Morlock Elloi on Mon, 15 Nov 2010 17:28:28 +0100 (CET)

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Re: <nettime> Steve Coll: Leaks (The New Yorker)

If we look into the mechanics of "media", then WL is the reverse.

Most of the discussion here is centered on the corruptibility of the
media itself. Media being something between the physical event and
incidental listeners, consisting of interpretation and transmission.
No one could provide solid explanation why would interpreters and
transmitters be unbiased, why wouldn't they be on the take, what would
be the magical incentive to maintain fidelity to the event. The hint
is some form of altruism (which John Young perfectly described without
ever mentioning it), but we know what happens when capitalism meets

WL is shortcircuiting the loop. They provide data which was not there
before. Yes, they pick and choose and wrap, but it's still source

The masses are puzzled and look to their interpreters to read the
data, as that's what they are conditioned to do. The interpreters are
confused as they're accustomed to being barriers between the data and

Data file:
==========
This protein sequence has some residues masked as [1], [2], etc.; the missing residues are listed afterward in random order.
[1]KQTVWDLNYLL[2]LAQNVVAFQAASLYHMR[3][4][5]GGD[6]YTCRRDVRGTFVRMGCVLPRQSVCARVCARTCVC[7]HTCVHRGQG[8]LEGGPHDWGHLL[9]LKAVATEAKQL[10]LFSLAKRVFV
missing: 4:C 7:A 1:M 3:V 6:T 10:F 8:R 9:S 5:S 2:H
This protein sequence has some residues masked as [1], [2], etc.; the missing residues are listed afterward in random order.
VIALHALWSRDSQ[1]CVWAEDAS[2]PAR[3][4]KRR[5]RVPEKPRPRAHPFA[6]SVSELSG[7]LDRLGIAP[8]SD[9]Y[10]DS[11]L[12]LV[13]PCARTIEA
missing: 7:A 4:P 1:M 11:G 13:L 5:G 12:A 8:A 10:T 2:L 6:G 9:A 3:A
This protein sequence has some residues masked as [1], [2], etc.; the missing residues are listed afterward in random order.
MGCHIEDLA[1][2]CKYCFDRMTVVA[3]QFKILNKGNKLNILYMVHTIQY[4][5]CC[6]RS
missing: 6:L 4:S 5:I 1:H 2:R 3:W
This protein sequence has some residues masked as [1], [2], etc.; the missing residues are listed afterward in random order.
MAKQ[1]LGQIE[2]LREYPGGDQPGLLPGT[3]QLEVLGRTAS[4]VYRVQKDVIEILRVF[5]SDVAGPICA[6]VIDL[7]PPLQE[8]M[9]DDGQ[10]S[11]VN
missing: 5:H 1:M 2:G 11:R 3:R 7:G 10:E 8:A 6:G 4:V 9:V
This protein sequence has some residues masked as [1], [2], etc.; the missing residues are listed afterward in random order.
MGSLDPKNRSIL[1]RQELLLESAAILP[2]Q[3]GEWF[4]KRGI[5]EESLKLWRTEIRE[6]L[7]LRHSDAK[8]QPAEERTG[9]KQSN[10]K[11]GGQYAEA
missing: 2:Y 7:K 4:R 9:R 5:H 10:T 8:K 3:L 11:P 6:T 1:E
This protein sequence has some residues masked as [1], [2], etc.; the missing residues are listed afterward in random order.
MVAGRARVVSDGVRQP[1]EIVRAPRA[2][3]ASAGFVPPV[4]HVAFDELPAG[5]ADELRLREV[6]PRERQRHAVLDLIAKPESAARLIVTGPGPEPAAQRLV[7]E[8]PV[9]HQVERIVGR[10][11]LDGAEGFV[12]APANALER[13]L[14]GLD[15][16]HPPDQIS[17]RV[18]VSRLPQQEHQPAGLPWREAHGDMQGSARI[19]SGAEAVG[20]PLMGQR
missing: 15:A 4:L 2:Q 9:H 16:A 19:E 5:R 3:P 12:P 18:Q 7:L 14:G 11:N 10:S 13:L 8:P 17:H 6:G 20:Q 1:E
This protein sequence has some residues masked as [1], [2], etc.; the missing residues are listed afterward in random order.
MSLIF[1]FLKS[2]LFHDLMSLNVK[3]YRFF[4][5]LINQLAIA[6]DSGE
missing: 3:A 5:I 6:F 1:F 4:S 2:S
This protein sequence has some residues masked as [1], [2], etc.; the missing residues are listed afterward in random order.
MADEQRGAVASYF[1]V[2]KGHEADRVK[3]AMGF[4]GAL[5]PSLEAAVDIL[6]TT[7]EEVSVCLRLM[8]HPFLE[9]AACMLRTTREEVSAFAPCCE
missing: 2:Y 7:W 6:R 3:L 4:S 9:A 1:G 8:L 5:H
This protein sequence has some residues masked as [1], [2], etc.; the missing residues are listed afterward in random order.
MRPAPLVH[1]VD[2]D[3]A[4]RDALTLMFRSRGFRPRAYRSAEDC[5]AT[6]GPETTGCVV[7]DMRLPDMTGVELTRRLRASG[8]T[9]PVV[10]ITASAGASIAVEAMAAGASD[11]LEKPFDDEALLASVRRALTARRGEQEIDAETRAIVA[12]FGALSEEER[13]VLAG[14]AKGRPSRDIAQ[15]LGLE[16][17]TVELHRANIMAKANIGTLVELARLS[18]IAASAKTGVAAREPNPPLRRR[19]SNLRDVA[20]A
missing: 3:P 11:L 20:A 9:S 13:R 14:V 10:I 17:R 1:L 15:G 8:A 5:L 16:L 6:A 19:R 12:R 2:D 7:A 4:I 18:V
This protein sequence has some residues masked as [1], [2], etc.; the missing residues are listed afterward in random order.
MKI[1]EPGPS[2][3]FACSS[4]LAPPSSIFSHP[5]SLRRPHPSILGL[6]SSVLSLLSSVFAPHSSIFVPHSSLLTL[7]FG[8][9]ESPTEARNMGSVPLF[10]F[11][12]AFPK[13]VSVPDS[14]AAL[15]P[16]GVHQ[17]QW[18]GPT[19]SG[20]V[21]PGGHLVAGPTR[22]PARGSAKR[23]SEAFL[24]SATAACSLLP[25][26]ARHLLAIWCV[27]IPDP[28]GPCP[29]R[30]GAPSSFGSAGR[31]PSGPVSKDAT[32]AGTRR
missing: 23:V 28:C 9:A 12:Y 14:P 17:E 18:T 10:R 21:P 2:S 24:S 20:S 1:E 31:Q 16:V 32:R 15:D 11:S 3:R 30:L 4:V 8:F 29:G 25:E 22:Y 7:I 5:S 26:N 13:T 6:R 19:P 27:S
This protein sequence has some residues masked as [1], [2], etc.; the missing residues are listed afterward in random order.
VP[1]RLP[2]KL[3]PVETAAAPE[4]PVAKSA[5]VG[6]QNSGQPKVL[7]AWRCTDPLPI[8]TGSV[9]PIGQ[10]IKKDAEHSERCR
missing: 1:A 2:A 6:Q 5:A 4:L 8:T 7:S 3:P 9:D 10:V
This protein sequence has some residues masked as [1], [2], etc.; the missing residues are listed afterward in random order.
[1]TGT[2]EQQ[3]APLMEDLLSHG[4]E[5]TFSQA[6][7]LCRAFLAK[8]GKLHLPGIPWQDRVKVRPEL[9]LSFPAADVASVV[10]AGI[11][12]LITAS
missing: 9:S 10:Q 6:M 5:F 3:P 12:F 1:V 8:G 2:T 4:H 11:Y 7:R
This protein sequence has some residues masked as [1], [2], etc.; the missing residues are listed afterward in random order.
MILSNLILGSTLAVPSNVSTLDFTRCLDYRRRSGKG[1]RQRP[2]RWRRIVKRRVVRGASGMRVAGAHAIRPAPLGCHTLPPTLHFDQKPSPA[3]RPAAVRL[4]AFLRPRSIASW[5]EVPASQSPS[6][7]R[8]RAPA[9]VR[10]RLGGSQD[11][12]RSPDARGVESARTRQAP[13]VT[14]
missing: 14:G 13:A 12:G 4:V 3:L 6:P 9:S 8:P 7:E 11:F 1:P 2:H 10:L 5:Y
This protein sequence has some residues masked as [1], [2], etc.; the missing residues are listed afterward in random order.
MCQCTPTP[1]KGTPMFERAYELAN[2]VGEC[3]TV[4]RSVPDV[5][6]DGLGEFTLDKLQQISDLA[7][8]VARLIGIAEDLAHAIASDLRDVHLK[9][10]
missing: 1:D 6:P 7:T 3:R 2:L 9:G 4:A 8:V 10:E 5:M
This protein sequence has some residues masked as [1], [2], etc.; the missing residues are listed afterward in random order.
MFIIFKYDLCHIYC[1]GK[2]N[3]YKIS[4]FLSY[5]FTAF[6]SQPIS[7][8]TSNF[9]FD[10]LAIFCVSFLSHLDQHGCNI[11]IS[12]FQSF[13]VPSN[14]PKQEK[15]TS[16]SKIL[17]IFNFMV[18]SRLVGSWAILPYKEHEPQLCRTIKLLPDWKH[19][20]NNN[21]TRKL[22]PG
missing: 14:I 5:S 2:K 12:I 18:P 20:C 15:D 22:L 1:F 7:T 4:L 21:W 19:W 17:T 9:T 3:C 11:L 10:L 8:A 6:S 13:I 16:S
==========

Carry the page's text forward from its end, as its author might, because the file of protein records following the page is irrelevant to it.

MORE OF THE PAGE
the public.

This is the fundamental un-media aspect of WL. Even among the washed
on this list - how many did actually sift through megabytes of source
information? This is painful. We want interpretation. This is new.
This is the most important aspect of WL. Raw bits.

It is concievable that instruments for handling raw data will develop,
not in the form of "media" but in the form of local tools and
collaborative efforts to make sense of these bits. It may take years,
but if I were entering college, I wouldn't bother about "journalism".
It's over.

> is hard to come by these days. Still, in terms of the tactical media
> that once facinated and inspired us on this list, Wikileaks is a big
> big innovation, far more interesting than anything else that could
> possibly be termed "tactical media" in recent years. It


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